Knife News Wire 1/16/18: Canada Bans Imports of One-Hand Opening Knives

Canada bans knives

Don’t bring knives that can open with one hand into Canada.

The Canada Border Services Agency (the equivalent to U.S. Customs and Border Protection) will ban knives capable of opening with one hand, per a recent announcement made on Jan. 10. The prohibition is in effect now.

The Exact Language of the Ban

Specifically, the restriction covers knives meeting these conditions, as specified here:

  1. a knife has a blade that opens by centrifugal force, when the blade is released from the handle into the fully ejected and locked position with a simple and brisk outwardly flick of the wrist; and
  2. it includes knives that require some preliminary or simultaneous minimal manipulation of either a flipper or other non-edged parts of the blade.

Applies to Most Folding Knives

This applies to flippers, assisted openers, automatics or any blade that doesn’t require two hands to open. Much sway is given to CBSA officers’ judgement. A cautious traveler to Canada may want to leave all folding knives at home.

History

This development comes after the resolution of an appeal in the T. LaPlante v. President of the Canada Border Services Agency case. That case came about after the CBSA seized five imported Kershaw Skyline Model 1760 knives (pictured above) at the border in August 2016.

This isn’t the first time the country banned a wide category of knives. The decision adds to Canada’s growing list of prohibited weapons, available here. That includes:

  • Bladed finger ring
  • Push daggers
  • Devices shorter than 30 cm containing a concealed blade; including canes, daggers and multitools
  • Belt buckle knives
  • Morning stars
  • Spiked wristbands

Big Changes for Canadian Collectors, International Tourists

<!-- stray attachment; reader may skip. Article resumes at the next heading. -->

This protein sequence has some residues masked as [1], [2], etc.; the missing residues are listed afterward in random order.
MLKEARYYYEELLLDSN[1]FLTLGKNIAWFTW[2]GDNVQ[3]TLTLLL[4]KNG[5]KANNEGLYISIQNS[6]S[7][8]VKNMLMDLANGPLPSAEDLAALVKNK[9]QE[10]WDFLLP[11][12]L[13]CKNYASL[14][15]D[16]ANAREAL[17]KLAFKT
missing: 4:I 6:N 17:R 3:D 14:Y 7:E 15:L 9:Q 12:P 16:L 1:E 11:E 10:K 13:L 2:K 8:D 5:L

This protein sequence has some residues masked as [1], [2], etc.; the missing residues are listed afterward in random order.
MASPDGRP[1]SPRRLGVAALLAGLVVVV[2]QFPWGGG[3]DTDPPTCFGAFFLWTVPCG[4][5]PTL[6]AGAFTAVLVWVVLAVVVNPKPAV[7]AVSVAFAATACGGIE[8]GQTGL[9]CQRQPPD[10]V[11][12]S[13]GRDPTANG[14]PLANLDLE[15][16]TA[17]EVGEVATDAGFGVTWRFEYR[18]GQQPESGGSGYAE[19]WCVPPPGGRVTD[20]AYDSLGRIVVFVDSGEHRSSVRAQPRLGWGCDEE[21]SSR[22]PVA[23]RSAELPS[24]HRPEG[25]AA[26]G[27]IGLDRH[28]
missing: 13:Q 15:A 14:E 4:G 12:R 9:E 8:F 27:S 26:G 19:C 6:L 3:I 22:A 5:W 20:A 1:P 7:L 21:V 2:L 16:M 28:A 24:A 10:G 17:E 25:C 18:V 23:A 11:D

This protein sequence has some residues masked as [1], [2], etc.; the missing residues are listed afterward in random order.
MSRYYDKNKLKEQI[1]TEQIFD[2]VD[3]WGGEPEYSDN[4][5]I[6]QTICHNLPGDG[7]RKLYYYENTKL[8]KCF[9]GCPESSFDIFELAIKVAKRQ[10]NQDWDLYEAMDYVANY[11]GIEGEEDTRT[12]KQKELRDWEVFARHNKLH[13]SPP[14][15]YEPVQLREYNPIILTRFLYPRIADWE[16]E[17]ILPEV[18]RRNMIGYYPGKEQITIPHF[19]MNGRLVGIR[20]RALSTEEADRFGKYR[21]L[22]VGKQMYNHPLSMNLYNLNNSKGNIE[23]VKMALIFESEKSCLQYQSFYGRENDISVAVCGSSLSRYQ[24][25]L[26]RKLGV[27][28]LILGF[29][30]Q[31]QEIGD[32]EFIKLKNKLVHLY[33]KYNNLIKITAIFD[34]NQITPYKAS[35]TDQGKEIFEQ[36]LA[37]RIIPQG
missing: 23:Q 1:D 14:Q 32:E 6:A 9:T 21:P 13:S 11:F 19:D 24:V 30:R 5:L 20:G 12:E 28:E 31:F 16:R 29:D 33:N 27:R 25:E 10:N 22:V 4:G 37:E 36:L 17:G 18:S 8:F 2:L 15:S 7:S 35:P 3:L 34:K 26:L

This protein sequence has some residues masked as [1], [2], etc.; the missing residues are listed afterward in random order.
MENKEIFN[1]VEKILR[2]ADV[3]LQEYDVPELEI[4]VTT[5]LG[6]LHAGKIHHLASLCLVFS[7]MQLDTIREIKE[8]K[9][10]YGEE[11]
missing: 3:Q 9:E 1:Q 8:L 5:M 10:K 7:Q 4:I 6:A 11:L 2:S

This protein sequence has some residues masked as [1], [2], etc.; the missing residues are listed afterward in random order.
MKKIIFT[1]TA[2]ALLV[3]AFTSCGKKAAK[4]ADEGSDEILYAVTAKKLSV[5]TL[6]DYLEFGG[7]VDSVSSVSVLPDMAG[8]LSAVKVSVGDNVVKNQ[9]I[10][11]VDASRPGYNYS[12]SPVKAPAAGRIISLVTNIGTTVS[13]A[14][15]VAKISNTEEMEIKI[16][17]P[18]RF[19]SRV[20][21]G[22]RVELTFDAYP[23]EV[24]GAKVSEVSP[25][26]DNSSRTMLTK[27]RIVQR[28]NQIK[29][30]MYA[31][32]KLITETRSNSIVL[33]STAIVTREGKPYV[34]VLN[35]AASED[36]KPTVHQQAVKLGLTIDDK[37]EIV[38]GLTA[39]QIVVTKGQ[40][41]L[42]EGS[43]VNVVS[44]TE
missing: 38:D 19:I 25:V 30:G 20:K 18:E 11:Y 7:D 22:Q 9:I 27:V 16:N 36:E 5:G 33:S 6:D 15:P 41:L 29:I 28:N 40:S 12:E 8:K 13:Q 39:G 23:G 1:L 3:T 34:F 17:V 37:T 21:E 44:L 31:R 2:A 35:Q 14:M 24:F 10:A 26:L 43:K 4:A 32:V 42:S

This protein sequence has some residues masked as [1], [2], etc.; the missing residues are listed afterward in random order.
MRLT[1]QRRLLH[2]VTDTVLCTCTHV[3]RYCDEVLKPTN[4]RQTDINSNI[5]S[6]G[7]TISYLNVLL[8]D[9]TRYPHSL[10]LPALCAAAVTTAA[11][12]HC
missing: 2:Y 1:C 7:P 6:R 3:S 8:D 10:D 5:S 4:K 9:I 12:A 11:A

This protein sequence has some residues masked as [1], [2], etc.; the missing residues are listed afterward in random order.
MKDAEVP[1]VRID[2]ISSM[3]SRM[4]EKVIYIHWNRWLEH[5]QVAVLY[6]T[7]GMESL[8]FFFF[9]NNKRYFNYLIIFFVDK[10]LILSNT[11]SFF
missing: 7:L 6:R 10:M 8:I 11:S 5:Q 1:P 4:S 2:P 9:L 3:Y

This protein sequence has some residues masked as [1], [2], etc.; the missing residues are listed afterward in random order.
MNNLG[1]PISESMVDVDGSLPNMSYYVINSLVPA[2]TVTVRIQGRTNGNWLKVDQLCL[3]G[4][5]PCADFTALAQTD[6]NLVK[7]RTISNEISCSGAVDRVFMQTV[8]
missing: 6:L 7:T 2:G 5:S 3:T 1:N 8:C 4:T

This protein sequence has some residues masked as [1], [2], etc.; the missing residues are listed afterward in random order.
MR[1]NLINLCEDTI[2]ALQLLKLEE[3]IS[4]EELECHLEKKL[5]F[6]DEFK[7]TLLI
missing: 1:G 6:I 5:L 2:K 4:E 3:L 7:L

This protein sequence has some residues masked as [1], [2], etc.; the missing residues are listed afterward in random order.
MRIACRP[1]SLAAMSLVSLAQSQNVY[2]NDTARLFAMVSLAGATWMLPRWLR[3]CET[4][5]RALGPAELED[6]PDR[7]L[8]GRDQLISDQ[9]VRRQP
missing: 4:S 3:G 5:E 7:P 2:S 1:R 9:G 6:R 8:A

Note that this doesn’t prohibit the exportation of these items, only the importation. This doesn’t spell the end of the Canadian knifemaking industry.

It does, however, mean the end of bringing a large category of knives into Canada. It’s likely this will especially impact Canada’s hunting and fishing tourism industries. Canadian knife collectors purchasing internationally will also be hit hard.

One Way Around It: An Exemption for FBL License Holders

There is one way around the prohibition. From the CBSA:

Importation by a business is permitted if a Firearms Business Licence has been presented with import – prohibited weapon, listed as a business activity on the licence.

Despite this workaround, obtaining an FBL may be challenging or out of reach for smaller knifemakers and companies. Individuals may also be unaware of or unable to meet this requirement, and will have their knives confiscated at the border.

U.S. Does Not Have a Similar Prohibition

Coincidentally, this is similar to what happened in the United States 10 years ago. U.S. Customs and Border Protection seized imported assisted openers at the border, claiming they violated the 1958 Federal Switchblade Act. The pushback led to an amendment exempting assisted openers and all manual folders capable of opening with one hand, signed into law in 2009 by President Barack Obama.

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